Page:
Grand Theatre, Wolverhampton, Wednesday 7th February, 2018
The mother (the Mamma) of all jukebox musicals arrives in Wolverhampton as part of its bid for world domination. Regular readers will know my views on jukebox musicals but where this one has an advantage is the back catalogue it raids for its score is one of the richest seams of pop music ever written. Songwriters Benny Andersson and Bjorn Ulvaeus are one of the greatest partnerships of all time and their work is part of the fabric of popular culture.
It’s a double-edged sword. On the one hand it’s great to hear the songs again; on the other, the songs are so familiar it is difficult to appreciate the context into which they have been thrust. And so, some songs are shown in a new light (The Name of the Game) while others are rendered meaningless. Some songs are simply too ‘big’ – most are stories in themselves and feel diminished, shoehorned into the storyline.
Ah, the storyline. It reminds me of Shirley Conran’s blockbuster, Lace, (Which one of you four bitches is my mother?) but here a young girl seeks a father from three candidates. She invites them to her wedding in the hope of recognising her dad right away. It’s this little mystery that motivates the return of the three men, now middle-aged, and their reunion with their former flame, the girl’s mother Donna, who used to sing in some kind of glam rock vocal group. Spoiler: the identity of the dad isn’t revealed, in a wishy-washy copout. Now, if one of the guys had been a complete and utter shit, then we would have had some tension. There would have been some stakes in the unfolding drama.
But everyone’s nice. Everyone’s an extrovert. Everyone’s funny. Everyone is basically the same character. And it all takes place on a Greek island, flooded with sunshine, and so the Scandinavian introspection and melancholy of the lyrics is mostly swamped.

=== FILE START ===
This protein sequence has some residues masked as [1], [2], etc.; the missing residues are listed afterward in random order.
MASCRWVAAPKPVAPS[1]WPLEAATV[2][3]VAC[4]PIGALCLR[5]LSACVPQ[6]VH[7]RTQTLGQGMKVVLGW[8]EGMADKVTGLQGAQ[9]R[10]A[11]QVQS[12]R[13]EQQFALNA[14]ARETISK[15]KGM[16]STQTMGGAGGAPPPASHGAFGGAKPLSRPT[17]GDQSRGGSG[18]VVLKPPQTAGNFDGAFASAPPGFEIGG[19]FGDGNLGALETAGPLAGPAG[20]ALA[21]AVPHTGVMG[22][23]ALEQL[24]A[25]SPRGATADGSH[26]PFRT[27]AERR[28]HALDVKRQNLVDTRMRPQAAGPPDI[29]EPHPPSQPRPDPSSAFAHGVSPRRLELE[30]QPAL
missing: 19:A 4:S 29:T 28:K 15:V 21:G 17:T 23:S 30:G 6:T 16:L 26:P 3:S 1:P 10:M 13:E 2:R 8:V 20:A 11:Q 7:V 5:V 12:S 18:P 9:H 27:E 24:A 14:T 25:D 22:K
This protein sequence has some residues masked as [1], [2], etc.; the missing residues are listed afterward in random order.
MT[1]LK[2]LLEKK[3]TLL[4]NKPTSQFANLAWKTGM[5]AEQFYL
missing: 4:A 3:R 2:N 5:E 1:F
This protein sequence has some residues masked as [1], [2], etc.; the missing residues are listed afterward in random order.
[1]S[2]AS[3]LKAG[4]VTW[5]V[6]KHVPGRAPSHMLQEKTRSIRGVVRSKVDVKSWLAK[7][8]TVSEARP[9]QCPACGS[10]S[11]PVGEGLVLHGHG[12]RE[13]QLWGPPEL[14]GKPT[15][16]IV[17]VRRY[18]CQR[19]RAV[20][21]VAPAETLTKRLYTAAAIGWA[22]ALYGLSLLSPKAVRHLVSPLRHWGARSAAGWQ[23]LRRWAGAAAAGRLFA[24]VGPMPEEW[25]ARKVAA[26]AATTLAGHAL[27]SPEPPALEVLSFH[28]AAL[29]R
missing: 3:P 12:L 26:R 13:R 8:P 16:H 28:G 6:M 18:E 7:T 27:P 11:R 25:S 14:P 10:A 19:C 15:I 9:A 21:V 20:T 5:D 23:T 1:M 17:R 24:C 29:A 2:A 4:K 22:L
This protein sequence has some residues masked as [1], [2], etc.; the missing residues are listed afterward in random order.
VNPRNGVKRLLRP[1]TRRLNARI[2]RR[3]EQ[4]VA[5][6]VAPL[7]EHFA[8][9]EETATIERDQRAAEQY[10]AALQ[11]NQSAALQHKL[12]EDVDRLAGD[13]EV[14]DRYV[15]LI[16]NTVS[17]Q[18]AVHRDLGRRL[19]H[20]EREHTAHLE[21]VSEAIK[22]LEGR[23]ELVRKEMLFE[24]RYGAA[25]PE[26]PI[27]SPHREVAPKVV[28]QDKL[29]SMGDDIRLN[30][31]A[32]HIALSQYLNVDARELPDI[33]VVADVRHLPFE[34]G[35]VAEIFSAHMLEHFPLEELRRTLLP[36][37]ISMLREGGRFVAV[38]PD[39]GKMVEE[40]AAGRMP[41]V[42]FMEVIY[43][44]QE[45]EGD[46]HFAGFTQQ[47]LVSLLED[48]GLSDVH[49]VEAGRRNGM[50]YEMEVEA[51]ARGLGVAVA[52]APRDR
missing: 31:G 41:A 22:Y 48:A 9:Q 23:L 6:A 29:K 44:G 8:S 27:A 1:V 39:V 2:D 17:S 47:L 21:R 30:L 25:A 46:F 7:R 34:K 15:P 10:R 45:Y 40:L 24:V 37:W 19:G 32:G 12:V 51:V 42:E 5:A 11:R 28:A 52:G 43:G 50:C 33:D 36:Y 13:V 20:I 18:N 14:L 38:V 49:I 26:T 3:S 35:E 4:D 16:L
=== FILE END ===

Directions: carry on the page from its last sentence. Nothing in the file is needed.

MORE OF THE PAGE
Lucy May Barker is an appealing Sophie, Donna’s bastard daughter, while Helen Hobson’s Donna (who looks better when she gets out of her Rod, Jane & Freddie dungarees) has the big sings. She can’t quite pull off the full Agnetha, opting to sing-speak some lines. As her old chums and backing singers, Rebecca Seale is a lot of fun as Rosie and the elegant, leggy Emma Clifford makes a striking impression as Tanya – a kind of Patsy Stone figure, without the nihilism.
Catherine Johnson’s book keeps things frothy. We are amused by the antics of these people rather than touched by their plight (such as it is). Other than as a spectacle, and a chance to sing and clap along, the whole thing is emotionally uninvolving. Only Slipping Through My Fingers tugs at the heartstrings.
Perhaps I’m missing the point. It is more fun than I’m perhaps suggesting, and I especially enjoy the staging of the earlier numbers, where choreographer Anthony Van Laast adds a touch of humour (their heads appearing in doorways, for example). Curiously, the chorus disappear to be replaced by disembodied back-up vocals.
If you want undemanding, feel-good fun, and a chance to revisit some fantastic songs, this is for you. After all, “Without a song or a dance, what are we?”